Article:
Sunday, March 11, 2007

Environmentalism a Religion?

Czech President Vaclav Klaus says it is. Normally these sorts of vitriolic remarks are hard to take seriously, but I sort of have to agree here. At bottom, the issue boils down to a problem of belief. The claims over immaculate conception and global warming are very different because of the sorts of proof that you would expect to justify each--one is an appeal to faith and historicity of the bible, etc, and the other is an appeal to empirical data. But no matter what the argument, when the evidence fails to persuade, the advocates are better off going back to the drawing board than reducing themselves to an embarrassment by pleading with their audiences to believe in their arguments.

This reminded me of the transcendental argument for the existence of God. I've never heard a proper rebuttal of it. (The one proffered by Michael Martin is pretty weak.) But it is a tricky bit of philosophy for most people without a graduate degree in philosophy to understand, and therefore it is not widely invoked.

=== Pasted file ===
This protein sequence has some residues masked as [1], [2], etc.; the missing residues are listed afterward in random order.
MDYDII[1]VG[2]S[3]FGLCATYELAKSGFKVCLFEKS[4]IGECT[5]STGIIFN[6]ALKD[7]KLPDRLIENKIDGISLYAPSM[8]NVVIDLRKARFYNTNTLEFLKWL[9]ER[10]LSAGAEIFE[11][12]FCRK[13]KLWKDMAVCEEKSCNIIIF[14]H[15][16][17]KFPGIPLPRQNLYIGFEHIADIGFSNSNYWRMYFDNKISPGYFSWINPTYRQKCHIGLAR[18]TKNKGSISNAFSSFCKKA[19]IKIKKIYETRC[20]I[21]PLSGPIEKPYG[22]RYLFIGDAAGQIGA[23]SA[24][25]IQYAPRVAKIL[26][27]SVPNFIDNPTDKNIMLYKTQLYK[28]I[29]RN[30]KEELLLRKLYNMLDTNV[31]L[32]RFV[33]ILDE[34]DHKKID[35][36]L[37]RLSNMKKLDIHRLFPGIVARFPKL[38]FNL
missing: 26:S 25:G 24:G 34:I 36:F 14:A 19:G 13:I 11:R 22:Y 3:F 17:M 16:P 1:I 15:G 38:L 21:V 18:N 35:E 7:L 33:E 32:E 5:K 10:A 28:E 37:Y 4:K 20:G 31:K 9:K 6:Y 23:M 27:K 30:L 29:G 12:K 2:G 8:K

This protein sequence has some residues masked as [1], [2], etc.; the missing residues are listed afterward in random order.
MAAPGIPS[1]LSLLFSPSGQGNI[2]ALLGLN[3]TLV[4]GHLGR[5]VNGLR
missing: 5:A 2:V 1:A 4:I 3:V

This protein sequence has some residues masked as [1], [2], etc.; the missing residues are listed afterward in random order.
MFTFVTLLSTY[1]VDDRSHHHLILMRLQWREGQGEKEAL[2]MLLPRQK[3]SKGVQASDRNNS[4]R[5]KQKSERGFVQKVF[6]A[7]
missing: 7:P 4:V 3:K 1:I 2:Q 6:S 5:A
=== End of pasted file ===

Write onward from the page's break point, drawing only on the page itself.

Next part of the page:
But let's just get right down to real life: look at the folks we elect to office. Does anyone think that these people are really the sharpest tools in the shed? Certainly they are not. We elect them because they said something at one time that made us like them. Or conversely, anyone with the audacity not to strike "niggardly" from the English language surely has no place in governance. If I feel like I should be offended, then it must be time to change our reality.

Sadly, social order is all about appearances, and little about substance.

So what's the bottom line with environmentalism? It's not about the facts, it's about how we feel about the facts. Which is of course why Al Gore is trying to invoke a normative shift in the way we think about consumption, i.e., that we should stop consuming or pay for offsets. He's really trying to change the appearance of consumption. Of course, he's a poor symbol for the movement, given his apparent hypocrisy due to his rampant consumption. But if he's successful in changing how we feel about environmentalism, then that will change our reality of environmentalism.


  1. This is stated and expanded upon in the new controversalist BBC documentary on global warming.
    I highly recommend this video. It appears to be flawed in the sense that one interviewee was unaware of its goal, which is succintly stated in its title: "The Great Global Warming Swindle". Nonetheless, it is highly interesting, and challenges the basic theses of Gore et al. with scientific premises.
    Watch it here:

  2. That link seems to be dead. This one is working for me: